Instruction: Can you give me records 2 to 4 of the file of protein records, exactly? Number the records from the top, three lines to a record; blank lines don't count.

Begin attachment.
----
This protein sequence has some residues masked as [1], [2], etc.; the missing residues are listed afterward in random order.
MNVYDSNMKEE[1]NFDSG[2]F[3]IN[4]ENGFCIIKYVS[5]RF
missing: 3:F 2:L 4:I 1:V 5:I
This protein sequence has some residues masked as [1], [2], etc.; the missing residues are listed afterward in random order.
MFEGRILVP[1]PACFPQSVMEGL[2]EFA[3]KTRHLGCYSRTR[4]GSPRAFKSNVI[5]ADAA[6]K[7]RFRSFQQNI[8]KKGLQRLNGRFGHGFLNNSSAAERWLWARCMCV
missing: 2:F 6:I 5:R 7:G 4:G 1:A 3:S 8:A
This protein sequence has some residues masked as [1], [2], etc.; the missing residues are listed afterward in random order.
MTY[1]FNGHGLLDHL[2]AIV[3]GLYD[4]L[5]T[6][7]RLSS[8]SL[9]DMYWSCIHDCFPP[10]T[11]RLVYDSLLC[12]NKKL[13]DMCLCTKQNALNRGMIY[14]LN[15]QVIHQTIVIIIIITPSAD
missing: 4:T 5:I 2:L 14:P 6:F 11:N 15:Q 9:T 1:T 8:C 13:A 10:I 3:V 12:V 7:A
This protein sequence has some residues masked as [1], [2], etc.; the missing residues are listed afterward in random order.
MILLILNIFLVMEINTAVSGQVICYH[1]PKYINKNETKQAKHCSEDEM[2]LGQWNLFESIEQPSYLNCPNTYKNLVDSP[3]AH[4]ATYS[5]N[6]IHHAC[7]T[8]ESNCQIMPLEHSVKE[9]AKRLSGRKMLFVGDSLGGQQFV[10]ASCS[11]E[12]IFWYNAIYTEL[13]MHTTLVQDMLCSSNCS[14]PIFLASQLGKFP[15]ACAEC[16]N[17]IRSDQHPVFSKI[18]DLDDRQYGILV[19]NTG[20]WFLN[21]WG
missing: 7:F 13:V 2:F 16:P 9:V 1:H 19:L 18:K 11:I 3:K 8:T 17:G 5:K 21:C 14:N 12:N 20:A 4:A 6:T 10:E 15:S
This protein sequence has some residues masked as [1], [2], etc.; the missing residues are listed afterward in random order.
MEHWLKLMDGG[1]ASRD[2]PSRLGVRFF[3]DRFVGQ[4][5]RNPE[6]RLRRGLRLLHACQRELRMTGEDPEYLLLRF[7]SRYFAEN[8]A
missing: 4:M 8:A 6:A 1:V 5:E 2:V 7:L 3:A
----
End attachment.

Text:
This protein sequence has some residues masked as [1], [2], etc.; the missing residues are listed afterward in random order.
MFEGRILVP[1]PACFPQSVMEGL[2]EFA[3]KTRHLGCYSRTR[4]GSPRAFKSNVI[5]ADAA[6]K[7]RFRSFQQNI[8]KKGLQRLNGRFGHGFLNNSSAAERWLWARCMCV
missing: 2:F 6:I 5:R 7:G 4:G 1:A 3:S 8:A
This protein sequence has some residues masked as [1], [2], etc.; the missing residues are listed afterward in random order.
MTY[1]FNGHGLLDHL[2]AIV[3]GLYD[4]L[5]T[6][7]RLSS[8]SL[9]DMYWSCIHDCFPP[10]T[11]RLVYDSLLC[12]NKKL[13]DMCLCTKQNALNRGMIY[14]LN[15]QVIHQTIVIIIIITPSAD
missing: 4:T 5:I 2:L 14:P 6:F 11:N 15:Q 9:T 1:T 8:C 13:A 10:I 3:V 12:V 7:A
This protein sequence has some residues masked as [1], [2], etc.; the missing residues are listed afterward in random order.
MILLILNIFLVMEINTAVSGQVICYH[1]PKYINKNETKQAKHCSEDEM[2]LGQWNLFESIEQPSYLNCPNTYKNLVDSP[3]AH[4]ATYS[5]N[6]IHHAC[7]T[8]ESNCQIMPLEHSVKE[9]AKRLSGRKMLFVGDSLGGQQFV[10]ASCS[11]E[12]IFWYNAIYTEL[13]MHTTLVQDMLCSSNCS[14]PIFLASQLGKFP[15]ACAEC[16]N[17]IRSDQHPVFSKI[18]DLDDRQYGILV[19]NTG[20]WFLN[21]WG
missing: 7:F 13:V 2:F 16:P 9:V 1:H 19:L 18:K 11:I 3:K 8:T 17:G 5:K 21:C 14:N 12:N 20:A 4:A 6:T 10:E 15:S